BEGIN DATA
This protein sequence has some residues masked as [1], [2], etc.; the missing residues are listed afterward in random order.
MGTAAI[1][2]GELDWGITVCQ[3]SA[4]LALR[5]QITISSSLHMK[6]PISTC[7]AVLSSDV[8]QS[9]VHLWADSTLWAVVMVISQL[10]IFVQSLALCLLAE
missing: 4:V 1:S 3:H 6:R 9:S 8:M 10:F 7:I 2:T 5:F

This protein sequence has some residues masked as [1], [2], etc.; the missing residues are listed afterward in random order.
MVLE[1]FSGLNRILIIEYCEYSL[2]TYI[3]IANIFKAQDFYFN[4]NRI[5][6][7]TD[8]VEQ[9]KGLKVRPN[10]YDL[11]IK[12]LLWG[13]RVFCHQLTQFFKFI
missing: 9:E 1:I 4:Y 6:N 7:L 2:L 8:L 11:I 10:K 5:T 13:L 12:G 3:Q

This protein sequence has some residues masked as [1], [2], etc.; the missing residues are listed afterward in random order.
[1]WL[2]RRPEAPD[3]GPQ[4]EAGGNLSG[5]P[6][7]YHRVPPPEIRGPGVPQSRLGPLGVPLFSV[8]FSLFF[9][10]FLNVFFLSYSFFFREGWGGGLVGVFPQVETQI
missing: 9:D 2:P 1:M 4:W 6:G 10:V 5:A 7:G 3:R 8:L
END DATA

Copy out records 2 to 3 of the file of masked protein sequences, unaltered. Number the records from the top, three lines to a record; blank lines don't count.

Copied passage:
This protein sequence has some residues masked as [1], [2], etc.; the missing residues are listed afterward in random order.
MVLE[1]FSGLNRILIIEYCEYSL[2]TYI[3]IANIFKAQDFYFN[4]NRI[5][6][7]TD[8]VEQ[9]KGLKVRPN[10]YDL[11]IK[12]LLWG[13]RVFCHQLTQFFKFI
missing: 9:E 1:I 4:Y 6:N 7:L 2:L 8:L 11:I 10:K 5:T 13:L 12:G 3:Q

This protein sequence has some residues masked as [1], [2], etc.; the missing residues are listed afterward in random order.
[1]WL[2]RRPEAPD[3]GPQ[4]EAGGNLSG[5]P[6][7]YHRVPPPEIRGPGVPQSRLGPLGVPLFSV[8]FSLFF[9][10]FLNVFFLSYSFFFREGWGGGLVGVFPQVETQI
missing: 9:D 2:P 1:M 4:W 6:G 10:V 5:A 7:G 3:R 8:L